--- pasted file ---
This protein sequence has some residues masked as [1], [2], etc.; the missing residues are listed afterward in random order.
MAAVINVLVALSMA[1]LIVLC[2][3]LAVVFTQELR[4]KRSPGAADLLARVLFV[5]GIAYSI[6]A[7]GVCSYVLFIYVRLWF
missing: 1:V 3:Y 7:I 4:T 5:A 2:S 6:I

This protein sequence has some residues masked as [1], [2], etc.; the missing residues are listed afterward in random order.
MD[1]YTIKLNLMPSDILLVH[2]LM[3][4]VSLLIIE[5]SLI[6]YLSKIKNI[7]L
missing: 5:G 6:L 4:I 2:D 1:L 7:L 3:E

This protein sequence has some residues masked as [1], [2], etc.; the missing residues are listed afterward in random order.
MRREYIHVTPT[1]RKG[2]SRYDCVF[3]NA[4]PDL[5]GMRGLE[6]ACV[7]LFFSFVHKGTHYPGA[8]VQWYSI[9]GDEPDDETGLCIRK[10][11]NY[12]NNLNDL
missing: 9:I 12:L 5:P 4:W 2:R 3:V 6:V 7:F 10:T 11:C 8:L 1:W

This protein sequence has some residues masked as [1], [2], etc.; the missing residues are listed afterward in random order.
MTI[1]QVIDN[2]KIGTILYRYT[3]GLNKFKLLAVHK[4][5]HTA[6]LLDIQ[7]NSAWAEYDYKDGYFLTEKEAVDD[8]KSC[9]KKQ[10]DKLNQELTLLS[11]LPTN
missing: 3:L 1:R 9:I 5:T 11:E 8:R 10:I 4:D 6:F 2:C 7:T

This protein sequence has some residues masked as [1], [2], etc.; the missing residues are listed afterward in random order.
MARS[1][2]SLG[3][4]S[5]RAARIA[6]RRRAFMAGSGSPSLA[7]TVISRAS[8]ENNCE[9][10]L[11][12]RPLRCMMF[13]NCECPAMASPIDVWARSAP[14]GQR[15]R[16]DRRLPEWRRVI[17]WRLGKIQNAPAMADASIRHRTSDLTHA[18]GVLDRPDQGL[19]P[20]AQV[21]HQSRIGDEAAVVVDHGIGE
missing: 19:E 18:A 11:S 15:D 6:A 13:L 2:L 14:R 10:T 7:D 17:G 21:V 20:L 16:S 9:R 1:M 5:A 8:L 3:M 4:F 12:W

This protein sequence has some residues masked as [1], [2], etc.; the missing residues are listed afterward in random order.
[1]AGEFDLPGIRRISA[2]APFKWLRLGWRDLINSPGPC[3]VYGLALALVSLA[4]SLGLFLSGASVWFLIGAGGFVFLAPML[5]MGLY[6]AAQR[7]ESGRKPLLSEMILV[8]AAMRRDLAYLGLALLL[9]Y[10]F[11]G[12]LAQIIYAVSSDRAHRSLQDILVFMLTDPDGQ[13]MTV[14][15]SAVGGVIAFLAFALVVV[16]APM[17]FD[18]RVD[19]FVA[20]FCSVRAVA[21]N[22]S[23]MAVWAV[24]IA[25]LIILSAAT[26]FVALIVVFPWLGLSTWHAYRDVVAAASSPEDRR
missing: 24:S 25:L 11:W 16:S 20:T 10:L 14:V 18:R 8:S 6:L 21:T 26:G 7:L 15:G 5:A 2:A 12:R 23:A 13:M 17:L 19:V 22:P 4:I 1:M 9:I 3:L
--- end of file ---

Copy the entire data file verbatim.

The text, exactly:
This protein sequence has some residues masked as [1], [2], etc.; the missing residues are listed afterward in random order.
MAAVINVLVALSMA[1]LIVLC[2][3]LAVVFTQELR[4]KRSPGAADLLARVLFV[5]GIAYSI[6]A[7]GVCSYVLFIYVRLWF
missing: 1:V 3:Y 7:I 4:T 5:A 2:S 6:I

This protein sequence has some residues masked as [1], [2], etc.; the missing residues are listed afterward in random order.
MD[1]YTIKLNLMPSDILLVH[2]LM[3][4]VSLLIIE[5]SLI[6]YLSKIKNI[7]L
missing: 5:G 6:L 4:I 2:D 1:L 7:L 3:E

This protein sequence has some residues masked as [1], [2], etc.; the missing residues are listed afterward in random order.
MRREYIHVTPT[1]RKG[2]SRYDCVF[3]NA[4]PDL[5]GMRGLE[6]ACV[7]LFFSFVHKGTHYPGA[8]VQWYSI[9]GDEPDDETGLCIRK[10][11]NY[12]NNLNDL
missing: 9:I 12:L 5:P 4:W 2:R 3:V 6:V 7:F 10:T 11:C 8:L 1:W

This protein sequence has some residues masked as [1], [2], etc.; the missing residues are listed afterward in random order.
MTI[1]QVIDN[2]KIGTILYRYT[3]GLNKFKLLAVHK[4][5]HTA[6]LLDIQ[7]NSAWAEYDYKDGYFLTEKEAVDD[8]KSC[9]KKQ[10]DKLNQELTLLS[11]LPTN
missing: 3:L 1:R 9:I 5:T 11:E 8:R 10:I 4:D 6:F 2:C 7:T

This protein sequence has some residues masked as [1], [2], etc.; the missing residues are listed afterward in random order.
MARS[1][2]SLG[3][4]S[5]RAARIA[6]RRRAFMAGSGSPSLA[7]TVISRAS[8]ENNCE[9][10]L[11][12]RPLRCMMF[13]NCECPAMASPIDVWARSAP[14]GQR[15]R[16]DRRLPEWRRVI[17]WRLGKIQNAPAMADASIRHRTSDLTHA[18]GVLDRPDQGL[19]P[20]AQV[21]HQSRIGDEAAVVVDHGIGE
missing: 19:E 18:A 11:S 15:D 6:A 13:L 2:L 14:R 10:T 7:D 17:G 21:V 20:L 16:S 9:R 1:M 5:A 8:L 3:M 4:F 12:W

This protein sequence has some residues masked as [1], [2], etc.; the missing residues are listed afterward in random order.
[1]AGEFDLPGIRRISA[2]APFKWLRLGWRDLINSPGPC[3]VYGLALALVSLA[4]SLGLFLSGASVWFLIGAGGFVFLAPML[5]MGLY[6]AAQR[7]ESGRKPLLSEMILV[8]AAMRRDLAYLGLALLL[9]Y[10]F[11]G[12]LAQIIYAVSSDRAHRSLQDILVFMLTDPDGQ[13]MTV[14][15]SAVGGVIAFLAFALVVV[16]APM[17]FD[18]RVD[19]FVA[20]FCSVRAVA[21]N[22]S[23]MAVWAV[24]IA[25]LIILSAAT[26]FVALIVVFPWLGLSTWHAYRDVVAAASSPEDRR
missing: 24:S 25:L 11:W 16:S 20:T 10:L 14:V 18:R 8:S 6:L 21:T 26:G 7:L 15:G 5:A 2:A 12:R 23:A 13:M 17:L 19:V 22:P 4:I 1:M 9:I 3:L